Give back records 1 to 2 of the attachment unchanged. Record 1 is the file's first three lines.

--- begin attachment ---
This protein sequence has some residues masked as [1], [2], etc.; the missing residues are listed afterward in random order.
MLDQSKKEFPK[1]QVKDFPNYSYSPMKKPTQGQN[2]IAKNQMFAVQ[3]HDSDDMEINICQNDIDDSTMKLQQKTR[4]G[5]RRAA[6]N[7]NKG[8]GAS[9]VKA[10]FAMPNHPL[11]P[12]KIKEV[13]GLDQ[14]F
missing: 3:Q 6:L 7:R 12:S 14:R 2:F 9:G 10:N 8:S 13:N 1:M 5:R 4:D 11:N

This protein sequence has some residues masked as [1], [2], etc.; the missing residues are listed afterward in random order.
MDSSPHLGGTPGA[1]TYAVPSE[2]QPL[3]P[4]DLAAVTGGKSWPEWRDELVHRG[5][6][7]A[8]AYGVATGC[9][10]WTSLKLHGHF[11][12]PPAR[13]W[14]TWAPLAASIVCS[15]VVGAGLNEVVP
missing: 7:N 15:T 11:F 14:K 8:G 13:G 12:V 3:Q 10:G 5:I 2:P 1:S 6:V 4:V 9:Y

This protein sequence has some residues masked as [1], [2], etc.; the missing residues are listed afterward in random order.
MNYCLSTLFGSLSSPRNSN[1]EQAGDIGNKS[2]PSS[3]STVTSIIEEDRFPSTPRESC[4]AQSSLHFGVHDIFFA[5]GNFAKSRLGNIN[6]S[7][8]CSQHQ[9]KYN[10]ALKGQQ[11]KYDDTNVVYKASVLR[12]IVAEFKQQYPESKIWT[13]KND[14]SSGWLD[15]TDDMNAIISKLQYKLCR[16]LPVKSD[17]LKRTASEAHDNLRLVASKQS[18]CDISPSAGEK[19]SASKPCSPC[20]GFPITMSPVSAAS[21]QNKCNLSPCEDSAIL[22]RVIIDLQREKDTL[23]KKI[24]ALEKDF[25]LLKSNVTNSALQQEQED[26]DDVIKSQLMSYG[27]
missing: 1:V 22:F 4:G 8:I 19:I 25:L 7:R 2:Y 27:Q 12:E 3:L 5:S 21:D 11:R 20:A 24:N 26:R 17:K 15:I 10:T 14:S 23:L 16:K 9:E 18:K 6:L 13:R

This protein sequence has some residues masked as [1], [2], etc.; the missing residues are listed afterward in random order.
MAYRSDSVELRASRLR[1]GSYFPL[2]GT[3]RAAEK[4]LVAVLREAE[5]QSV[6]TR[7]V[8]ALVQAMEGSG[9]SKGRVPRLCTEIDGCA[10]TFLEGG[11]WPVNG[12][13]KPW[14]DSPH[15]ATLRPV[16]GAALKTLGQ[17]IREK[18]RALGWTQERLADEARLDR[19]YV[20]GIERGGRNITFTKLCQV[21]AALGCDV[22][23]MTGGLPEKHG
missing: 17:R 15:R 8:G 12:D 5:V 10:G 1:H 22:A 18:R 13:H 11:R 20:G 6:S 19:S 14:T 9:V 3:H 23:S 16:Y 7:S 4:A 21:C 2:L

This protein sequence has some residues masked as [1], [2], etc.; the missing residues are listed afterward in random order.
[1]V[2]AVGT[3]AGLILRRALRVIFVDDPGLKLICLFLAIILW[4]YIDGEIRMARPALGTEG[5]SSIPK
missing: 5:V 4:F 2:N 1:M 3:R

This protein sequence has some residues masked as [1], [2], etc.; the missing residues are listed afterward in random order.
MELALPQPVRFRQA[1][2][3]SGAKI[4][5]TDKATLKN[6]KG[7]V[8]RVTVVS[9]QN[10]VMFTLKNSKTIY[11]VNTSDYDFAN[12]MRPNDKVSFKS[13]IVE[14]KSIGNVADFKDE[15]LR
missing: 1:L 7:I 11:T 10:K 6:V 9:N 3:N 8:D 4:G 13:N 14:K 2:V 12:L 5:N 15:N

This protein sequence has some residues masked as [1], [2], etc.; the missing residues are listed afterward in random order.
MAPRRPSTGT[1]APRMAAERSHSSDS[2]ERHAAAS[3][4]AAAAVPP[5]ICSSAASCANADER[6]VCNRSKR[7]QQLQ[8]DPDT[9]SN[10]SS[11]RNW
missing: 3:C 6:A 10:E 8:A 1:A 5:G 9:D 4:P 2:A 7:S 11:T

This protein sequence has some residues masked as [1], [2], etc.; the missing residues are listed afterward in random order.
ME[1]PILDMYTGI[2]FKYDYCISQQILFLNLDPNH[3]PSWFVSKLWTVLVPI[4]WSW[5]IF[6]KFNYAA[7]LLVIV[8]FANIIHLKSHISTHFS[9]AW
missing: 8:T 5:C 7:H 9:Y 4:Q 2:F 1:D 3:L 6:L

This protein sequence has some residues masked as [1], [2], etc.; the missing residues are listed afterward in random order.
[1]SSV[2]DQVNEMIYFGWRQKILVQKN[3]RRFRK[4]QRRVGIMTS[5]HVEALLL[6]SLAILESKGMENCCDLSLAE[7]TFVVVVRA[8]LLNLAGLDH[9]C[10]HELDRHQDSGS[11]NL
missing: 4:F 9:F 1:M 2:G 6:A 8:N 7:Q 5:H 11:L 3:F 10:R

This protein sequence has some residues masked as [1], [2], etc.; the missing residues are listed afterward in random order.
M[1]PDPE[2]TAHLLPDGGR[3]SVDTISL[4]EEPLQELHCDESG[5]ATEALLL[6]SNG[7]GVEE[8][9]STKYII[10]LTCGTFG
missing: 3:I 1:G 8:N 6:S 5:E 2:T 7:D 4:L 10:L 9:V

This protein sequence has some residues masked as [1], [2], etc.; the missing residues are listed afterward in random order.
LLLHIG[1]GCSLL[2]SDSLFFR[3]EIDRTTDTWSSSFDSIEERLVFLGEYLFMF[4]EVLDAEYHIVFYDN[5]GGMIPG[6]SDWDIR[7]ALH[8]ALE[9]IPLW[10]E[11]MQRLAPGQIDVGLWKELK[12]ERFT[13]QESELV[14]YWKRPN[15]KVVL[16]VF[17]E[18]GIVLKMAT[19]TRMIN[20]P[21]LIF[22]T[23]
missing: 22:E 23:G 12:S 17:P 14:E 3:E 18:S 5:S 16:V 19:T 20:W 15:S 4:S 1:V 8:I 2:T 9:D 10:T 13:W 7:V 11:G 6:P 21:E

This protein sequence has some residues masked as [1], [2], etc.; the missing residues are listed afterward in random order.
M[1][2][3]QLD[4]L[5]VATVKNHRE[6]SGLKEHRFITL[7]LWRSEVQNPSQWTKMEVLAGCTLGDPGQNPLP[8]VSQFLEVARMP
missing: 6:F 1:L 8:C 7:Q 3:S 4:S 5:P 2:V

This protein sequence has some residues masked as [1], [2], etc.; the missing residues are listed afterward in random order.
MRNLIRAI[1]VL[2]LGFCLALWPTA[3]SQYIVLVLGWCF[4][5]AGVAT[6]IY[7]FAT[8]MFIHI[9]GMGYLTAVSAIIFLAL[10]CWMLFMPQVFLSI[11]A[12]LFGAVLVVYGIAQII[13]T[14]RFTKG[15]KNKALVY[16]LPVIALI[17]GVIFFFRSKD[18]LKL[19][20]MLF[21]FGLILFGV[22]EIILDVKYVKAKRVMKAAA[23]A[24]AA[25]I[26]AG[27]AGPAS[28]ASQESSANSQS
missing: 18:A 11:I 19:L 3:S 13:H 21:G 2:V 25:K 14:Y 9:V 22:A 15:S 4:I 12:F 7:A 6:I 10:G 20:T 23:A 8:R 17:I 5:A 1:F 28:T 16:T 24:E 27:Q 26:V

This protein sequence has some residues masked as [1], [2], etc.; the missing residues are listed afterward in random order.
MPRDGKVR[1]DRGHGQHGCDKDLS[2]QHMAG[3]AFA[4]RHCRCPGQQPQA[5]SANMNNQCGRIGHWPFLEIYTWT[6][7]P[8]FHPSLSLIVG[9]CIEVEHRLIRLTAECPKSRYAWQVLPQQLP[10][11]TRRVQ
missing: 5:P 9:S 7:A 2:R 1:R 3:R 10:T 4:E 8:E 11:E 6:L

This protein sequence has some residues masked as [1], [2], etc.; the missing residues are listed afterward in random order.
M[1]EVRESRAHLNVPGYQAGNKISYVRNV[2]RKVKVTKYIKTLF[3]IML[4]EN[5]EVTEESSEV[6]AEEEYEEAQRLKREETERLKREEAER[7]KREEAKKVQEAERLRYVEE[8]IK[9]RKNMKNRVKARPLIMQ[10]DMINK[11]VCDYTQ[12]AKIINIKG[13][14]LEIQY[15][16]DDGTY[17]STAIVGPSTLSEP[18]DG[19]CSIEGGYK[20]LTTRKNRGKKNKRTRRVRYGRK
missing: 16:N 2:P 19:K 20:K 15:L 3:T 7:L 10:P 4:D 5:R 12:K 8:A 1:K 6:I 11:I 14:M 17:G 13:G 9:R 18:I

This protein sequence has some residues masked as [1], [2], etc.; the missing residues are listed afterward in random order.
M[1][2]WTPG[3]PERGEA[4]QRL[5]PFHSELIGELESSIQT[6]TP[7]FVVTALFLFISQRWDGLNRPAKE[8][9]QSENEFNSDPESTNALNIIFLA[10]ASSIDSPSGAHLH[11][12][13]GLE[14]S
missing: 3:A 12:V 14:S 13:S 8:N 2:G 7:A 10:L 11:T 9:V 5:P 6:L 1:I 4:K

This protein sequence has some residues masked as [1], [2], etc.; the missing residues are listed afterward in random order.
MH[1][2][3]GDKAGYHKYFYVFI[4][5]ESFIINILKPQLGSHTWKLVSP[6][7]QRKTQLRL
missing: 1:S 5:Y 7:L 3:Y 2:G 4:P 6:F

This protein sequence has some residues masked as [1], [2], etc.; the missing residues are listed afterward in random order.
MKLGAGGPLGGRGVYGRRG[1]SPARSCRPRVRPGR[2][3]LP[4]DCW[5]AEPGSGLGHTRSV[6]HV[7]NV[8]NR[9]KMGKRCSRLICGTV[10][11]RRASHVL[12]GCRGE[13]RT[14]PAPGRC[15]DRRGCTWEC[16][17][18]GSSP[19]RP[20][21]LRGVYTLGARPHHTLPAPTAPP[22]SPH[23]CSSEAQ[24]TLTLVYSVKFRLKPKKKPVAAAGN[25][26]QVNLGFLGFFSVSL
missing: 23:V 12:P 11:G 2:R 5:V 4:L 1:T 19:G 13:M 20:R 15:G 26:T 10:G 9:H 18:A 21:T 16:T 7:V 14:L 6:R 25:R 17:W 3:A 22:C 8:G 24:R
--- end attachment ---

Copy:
This protein sequence has some residues masked as [1], [2], etc.; the missing residues are listed afterward in random order.
MLDQSKKEFPK[1]QVKDFPNYSYSPMKKPTQGQN[2]IAKNQMFAVQ[3]HDSDDMEINICQNDIDDSTMKLQQKTR[4]G[5]RRAA[6]N[7]NKG[8]GAS[9]VKA[10]FAMPNHPL[11]P[12]KIKEV[13]GLDQ[14]F
missing: 3:Q 6:L 7:R 12:S 14:R 2:F 9:G 10:N 8:S 13:N 1:M 5:R 4:D 11:N

This protein sequence has some residues masked as [1], [2], etc.; the missing residues are listed afterward in random order.
MDSSPHLGGTPGA[1]TYAVPSE[2]QPL[3]P[4]DLAAVTGGKSWPEWRDELVHRG[5][6][7]A[8]AYGVATGC[9][10]WTSLKLHGHF[11][12]PPAR[13]W[14]TWAPLAASIVCS[15]VVGAGLNEVVP
missing: 7:N 15:T 11:F 14:K 8:G 13:G 12:V 3:Q 10:G 5:I 2:P 1:S 6:V 4:V 9:Y